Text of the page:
General News of Monday, 14 March 2016
Ace investigative journalist, Anas Aremeyaw Anas, says the Chief Justice erred when she identified Tiger Eye PI as the one who petitioned President John Dramani Mahama to remove 12 High Court judges over allegations of corruption.
The Chief Justice in a letter to the judges to respond to the allegations against them mentioned Tiger Eye PI, as the petitioner based on the fact that the petition was on the letterhead of the said entity owned by Anas.
Three of the embattled judges, justices Justice UP Dery, Mustapha Habib Logoh and Ayisi Addo have since filed multiple cases at the various courts, including the Supreme Court in which they are employing technicalities to invalidate the petition seeking their removal.
According to them, the petitioner does not exist and as such lacks the legal capacity to submit the petition, hence the entire petition is vitiated by fraud.
In their suit at the Supreme Court, three judges contended that the there is no identifiable petitioner in the petition to the President seeking their removal on the basis of the investigation by Anas, hence should not be made to stand
But in a sharp defence, Anas has challenged the claim by the three embattled judges, saying the Chief Justice erred in stating Tiger Eye PI is the petitioner whereas he [Anas] is the petitioner.
He quoted a portion of the petition to support the claim that he [Anas] indeed petitioned the President to remove the 12 judges and not Tiger Eye PI on whose letterhead the petition was submitted.
"This is the humble petition of Anas Aremeyaw Anas, under article 146 of the constitution of the republic (sic) of Ghana, to the president (sic)of the republic of Ghana, in my capacity as a citizen of Ghana, and by profession an investigative journalist and a lawyer, humbly requesting that you commence and put in place the process provided for under article 146 aforesaid for the removal from office the under listed superior court judges for stated misbehaviour," the petition read in part.
Anas contends in the defence filed by his lawyers that the most important feature of the petition is that the petitioner identified himself as Anas Aremeyaw Anas – who the owner and Chief Executive Officer of Tiger Eye PI.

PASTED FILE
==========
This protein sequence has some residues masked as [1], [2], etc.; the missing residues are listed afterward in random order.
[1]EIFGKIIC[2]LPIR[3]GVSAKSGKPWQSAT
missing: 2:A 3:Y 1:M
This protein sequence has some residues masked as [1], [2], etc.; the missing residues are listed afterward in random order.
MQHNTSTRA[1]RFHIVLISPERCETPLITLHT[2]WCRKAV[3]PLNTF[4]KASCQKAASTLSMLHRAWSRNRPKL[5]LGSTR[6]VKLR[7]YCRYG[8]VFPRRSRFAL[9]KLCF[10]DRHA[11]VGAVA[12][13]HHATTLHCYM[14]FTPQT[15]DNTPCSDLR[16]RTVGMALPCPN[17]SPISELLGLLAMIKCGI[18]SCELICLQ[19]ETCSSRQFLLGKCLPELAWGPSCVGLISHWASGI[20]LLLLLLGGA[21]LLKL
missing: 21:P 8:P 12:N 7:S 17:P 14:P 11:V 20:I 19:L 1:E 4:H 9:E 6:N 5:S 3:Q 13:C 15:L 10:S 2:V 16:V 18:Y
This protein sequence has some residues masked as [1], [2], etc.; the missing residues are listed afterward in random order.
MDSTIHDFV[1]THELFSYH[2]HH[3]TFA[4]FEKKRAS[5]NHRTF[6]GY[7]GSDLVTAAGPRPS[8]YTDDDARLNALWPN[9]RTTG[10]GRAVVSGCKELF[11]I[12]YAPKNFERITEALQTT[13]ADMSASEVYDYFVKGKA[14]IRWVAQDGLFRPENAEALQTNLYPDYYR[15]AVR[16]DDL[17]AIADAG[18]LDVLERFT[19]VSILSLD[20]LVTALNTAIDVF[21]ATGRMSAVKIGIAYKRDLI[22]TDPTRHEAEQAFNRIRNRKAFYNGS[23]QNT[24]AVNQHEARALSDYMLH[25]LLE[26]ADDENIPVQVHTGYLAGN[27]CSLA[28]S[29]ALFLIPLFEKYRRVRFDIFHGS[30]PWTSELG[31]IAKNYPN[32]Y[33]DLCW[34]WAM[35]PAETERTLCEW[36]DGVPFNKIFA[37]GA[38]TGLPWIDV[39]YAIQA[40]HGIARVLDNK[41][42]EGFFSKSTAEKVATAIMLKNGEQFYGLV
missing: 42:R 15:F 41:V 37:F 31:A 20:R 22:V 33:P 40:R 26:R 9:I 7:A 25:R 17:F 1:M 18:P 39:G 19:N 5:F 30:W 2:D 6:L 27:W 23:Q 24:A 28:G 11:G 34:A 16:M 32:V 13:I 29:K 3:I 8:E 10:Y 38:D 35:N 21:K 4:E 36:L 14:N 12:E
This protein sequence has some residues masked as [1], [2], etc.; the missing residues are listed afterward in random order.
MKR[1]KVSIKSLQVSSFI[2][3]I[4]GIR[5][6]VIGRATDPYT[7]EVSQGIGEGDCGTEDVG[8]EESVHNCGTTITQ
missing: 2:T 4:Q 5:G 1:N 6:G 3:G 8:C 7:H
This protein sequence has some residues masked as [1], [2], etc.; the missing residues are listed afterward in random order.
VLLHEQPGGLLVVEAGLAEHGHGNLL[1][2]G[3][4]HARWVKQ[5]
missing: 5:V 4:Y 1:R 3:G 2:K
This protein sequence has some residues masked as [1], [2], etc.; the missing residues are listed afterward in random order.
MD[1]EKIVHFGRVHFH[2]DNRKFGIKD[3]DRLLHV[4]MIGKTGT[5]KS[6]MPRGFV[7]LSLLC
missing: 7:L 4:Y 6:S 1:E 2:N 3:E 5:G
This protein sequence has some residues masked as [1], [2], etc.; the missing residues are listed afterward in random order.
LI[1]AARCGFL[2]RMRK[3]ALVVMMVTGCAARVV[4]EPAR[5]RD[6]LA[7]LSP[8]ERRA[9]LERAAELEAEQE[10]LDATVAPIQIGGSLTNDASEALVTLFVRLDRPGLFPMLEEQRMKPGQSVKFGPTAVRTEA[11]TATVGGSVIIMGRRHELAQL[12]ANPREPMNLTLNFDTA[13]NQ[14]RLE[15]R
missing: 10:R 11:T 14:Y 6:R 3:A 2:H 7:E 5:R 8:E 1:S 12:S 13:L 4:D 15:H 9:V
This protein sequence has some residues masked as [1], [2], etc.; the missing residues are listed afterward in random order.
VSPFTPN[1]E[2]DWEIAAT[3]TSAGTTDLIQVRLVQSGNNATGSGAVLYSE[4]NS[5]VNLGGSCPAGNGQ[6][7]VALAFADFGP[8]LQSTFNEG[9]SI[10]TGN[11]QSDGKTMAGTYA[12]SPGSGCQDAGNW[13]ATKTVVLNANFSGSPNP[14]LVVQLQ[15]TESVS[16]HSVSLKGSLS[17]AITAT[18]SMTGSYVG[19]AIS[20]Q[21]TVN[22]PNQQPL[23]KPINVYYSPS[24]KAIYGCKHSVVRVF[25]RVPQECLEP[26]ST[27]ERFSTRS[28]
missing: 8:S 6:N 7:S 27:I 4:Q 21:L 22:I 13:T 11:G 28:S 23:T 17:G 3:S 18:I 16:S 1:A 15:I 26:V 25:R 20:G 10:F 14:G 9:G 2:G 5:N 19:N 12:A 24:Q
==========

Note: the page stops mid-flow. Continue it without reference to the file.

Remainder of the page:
"My Lords, in notifying the plaintiffs of the petition, the Chief Justice indicated that it was filed by tigereyepi, apparently taking the name from the letterhead and watermark on which the petition was printed," he argued.
In view of that, Anas argues the issues as stated by the three judges "are mischievous, self-serving, pre-emptive, prejudicial, and totally lacking in candour".
Anas contends it is untenable for the three judges to argue that the petition praying for their removal is vitiated by fraud, saying "We have shown per Exhibit 1 – the petition itself – that the petitioner was identified as Anas Aremeyaw Anas, a citizen of Ghana, a lawyer, and an investigation journalist and printed on the letterhead and watermark of the first defendant."
He said granted that Tiger Eye PI did not exist by way of incorporation does not in any way affect the material of the petition.
"We have demonstrated that the petition submitted to the President for the removal of the plaintiffs as justices of the superior court was, in substance, properly submitted by an identifiable petitioner," Anas argues.
He avers that no constitutional violation whatsoever were breached as claimed by the embattled judges, describing their contentions as "figments of the imagination" intended to prevent hearing into the allegations of corruption against them.
Anas submits in the defence that there is no constitutional requirement of incorporation for a petition to be well founded if it is not brought by an individual
According to him, a petition is also properly submitted to the President if it is submitted by a group of persons. It flows by way of common sense that if an individual can properly submit a petition to the President, then a group of individuals can properly submit same.
"My Lords, we daresay that a group of individuals, for identification purposes, may just choose a group communal name or a group association name. The name they choose to refer to the group need not be incorporated as long as the members of the group append their marks or signs on the petition and they are identifiable," he adds
Anas is thus praying the Supreme Court to show "fidelity to the accountability spirit professed in the preamble to the Constitution," and then dismiss the claims of the judges in its entirety.
Anas has over the years been at the forefront of uncovering rot across the world, particularly in Africa with primary focus on issues of human abuses and corruption. His latest investigation into Ghana's judiciary has resulted in the dismissal of some 20 judges caught on tape taking bribes.
Five other judicial staff who were incriminated in the video and found guilty of the stated misconduct have also been dismissed while some other High Court judges are going through impeachment processes.